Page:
A person caught driving – physically operating a motor vehicle – while under the influence of drugs or alcohol being charged with a DUI in Washington is something that everyone understands. However, what some people don’t realize is that having just “physical control” over a vehicle while intoxicated is also a criminal offense in this state.
What Does Physical Control Mean?
Essentially, Washington state laws say that a person just needs to have physical control over a motor vehicle while legally under the influence, and this can mean more than just driving. While the laws don’t define exactly what this type of control means, there are many situations in which a driver can be found to have physical control over a vehicle that they are not currently driving, including:
- Sitting in your driver’s seat when your car is parked, something a person may do to sober up before driving
- Sitting in your driver’s seat with your keys in the ignition and the car parked
- Sitting in your driver’s seat when your car can’t move because you ran out of gas
- Sitting in your car off to the side of the road with your keys in the ignition
Whether your conduct amounts to you having physical control over your vehicle will depend on your case and the facts of it. Legal representation is important, so if you’re facing a charge of having control over a vehicle while under the influence, speak to an experienced criminal defense attorney from Feldman & Lee about your case.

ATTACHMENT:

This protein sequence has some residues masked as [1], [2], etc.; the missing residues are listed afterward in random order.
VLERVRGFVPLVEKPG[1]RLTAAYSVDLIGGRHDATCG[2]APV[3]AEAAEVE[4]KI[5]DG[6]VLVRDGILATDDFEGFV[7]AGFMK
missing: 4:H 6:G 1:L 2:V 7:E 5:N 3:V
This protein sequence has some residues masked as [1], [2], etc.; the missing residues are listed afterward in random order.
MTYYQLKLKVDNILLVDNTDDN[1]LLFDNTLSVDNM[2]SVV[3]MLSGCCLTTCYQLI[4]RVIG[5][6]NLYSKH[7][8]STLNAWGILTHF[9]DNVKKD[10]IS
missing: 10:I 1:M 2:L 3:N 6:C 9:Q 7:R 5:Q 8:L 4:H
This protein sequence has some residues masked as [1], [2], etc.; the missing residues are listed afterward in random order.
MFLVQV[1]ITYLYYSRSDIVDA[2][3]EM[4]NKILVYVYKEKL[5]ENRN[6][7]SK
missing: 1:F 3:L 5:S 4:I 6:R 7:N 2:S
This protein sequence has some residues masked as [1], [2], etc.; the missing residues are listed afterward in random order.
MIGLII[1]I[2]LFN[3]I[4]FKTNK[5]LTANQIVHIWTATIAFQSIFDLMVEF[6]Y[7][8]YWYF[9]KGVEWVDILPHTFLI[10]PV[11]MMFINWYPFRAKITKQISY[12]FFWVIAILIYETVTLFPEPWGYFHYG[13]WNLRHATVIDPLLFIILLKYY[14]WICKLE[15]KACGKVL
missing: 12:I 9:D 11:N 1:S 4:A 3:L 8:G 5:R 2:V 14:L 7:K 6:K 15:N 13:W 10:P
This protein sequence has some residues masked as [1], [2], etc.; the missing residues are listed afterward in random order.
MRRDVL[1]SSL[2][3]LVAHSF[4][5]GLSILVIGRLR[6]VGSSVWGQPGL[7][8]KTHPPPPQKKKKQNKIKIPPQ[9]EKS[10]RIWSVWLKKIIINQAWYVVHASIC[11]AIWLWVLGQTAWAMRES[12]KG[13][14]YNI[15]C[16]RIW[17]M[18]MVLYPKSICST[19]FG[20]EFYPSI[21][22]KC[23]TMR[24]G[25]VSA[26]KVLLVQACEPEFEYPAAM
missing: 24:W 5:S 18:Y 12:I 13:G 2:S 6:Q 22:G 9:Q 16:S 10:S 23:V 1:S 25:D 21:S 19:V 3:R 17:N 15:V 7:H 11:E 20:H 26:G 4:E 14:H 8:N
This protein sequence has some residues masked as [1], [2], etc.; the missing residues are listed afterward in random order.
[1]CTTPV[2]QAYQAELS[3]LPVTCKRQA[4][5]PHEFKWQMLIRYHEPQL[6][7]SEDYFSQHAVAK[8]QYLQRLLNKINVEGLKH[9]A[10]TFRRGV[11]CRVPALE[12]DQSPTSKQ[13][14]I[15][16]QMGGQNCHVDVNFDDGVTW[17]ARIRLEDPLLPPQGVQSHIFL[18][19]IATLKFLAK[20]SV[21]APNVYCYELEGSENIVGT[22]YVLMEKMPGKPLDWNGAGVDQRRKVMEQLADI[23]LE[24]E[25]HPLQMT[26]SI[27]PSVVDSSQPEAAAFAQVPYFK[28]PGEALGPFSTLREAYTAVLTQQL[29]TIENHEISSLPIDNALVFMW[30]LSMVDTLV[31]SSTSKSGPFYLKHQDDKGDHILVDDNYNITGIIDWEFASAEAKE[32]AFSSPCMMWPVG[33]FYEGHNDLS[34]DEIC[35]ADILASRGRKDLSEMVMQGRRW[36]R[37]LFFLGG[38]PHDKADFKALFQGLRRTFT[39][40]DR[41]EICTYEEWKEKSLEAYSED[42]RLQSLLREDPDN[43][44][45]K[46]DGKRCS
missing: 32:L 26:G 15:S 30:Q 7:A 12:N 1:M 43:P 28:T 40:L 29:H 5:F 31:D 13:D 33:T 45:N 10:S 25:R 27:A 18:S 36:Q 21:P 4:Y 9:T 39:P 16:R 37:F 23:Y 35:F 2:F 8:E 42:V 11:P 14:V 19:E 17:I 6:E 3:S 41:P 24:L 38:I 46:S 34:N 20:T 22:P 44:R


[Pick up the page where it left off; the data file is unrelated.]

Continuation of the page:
What Types of Defenses are Used in These Cases?
State laws allows for affirmative defenses against a charge of physical control of a vehicle while being under the influence, with an affirmative defense being a fact or set of facts you can prove in court that either mitigates or defeats the legal consequences in your case even if you’re found to have had control over your car. One such defense against this charge is proving that you drank alcohol, for example, between the time you had physical control over your vehicle and the time your blood alcohol levels were tested by law enforcement and found to be over the legal limit. The same applies to the consumption of marijuana.
The Punishment is Steep
A physical control over a vehicle while intoxicated charge carries the same penalties as a DUI in Washington. On its own as a first offense, this is a gross misdemeanor with a maximum punishment of up to one year in jail and a fine of $5,000. At the minimum, if you had a breath test result of under 0.15 and have no prior convictions for this type of offense or related offenses such as a DUI, you’re still likely to receive a fine, 24 consecutive hours of jail time, a 90-day suspension of your driver’s license, a drug and alcohol violation, and a probationary period of two to five years.
If your results come in at over 0.15 or you refused to consent to the test, you’re looking at the same minimum punishments but with more jail time – 48 hours – and a longer license suspension of 365 days. Once that suspension period is over, you will not be allowed to get your license back unless you have an Ignition Interlock Device installed in your car and maintained for at least one year, with the last four months of that period having no failed tests. These devices do not allow your car to be started until you blow into the mouthpiece, as they test your breath for alcohol consumption.
For people with prior DUI or related convictions, the penalties get even steeper, particularly when it comes to jail time and license suspension periods. If there is someone in the car who was under 16 when you were arrested, there are minimum fines that also apply starting at $1,000, and you’ll have to use the interlock device for a period of six months beyond what your offense requires.
Being arrested for having physical control over a vehicle while intoxicated may not seem as serious as a DUI, but in terms of penalties, it absolutely is. Contact an attorney at Feldman & Lee as soon as possible if you’re facing this charge.